Finding the Right Words When There Are No Words

Grandfather and Granddaughter
Dealing with terminal illness.
What to Say

When someone has been diagnosed with a terminal illness the last thing they want is a get well card. Yes, the sentiment is there but the message falls flat. Emily McDowell makes empathy cards. Who knew there was such a thing? Her tag line is “What to say when you don’t know what to say.” How many of us have been there, not knowing what to say? The societal taboo associated with death and dying renders most of us feeling awkward at best, and silent, at worst. How do we communicate to the person who is dying what is heartfelt?

Some things to think about saying include: What do you admire most about the person? Did they do something that you really appreciated? Do you look up to them? Why? What have you learned from them? Can you think of a funny story or an especially memorable moment that always reminds you of them? In what way has this person’s life mattered to you? We should never assume that a person/patient knows how we feel. Telling them what we are thinking or how we are feeling accomplishes our goal.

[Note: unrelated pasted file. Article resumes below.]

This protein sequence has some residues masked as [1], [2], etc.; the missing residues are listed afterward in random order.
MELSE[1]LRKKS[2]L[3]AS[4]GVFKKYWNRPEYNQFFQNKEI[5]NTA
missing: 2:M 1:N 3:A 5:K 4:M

Put It In Writing

If it’s too hard to say what’s on your mind, put it in writing. The fact that someone would actually take the time to put their thoughts on paper goes a long way. Notes can be read over and over again. They have power. Even though we write a note to the patient it can be saved and read by the survivors a well. In this way our words help with the grieving process. Saying nothing does nothing. It bears repeating: words have power.

When death doesn’t come suddenly there is time to say goodbye. It’s not the easiest thing to do but it surely has power and impact when we muster the courage to put our thoughts into words. After all, who wants to miss a last opportunity to speak our truth? Positivity and love are in and of themselves powerful. Get your message across by using your words. You will be glad you did and they will be appreciated.


Posted: December 27, 2019

Category: Relationships & Family, WORK & LIFE
Tags: COVID-19, COVID19, Death, Diagnosis, Dying, Empathy, Lynda Spence, Social Norms, Sympathy, Terminal Illness

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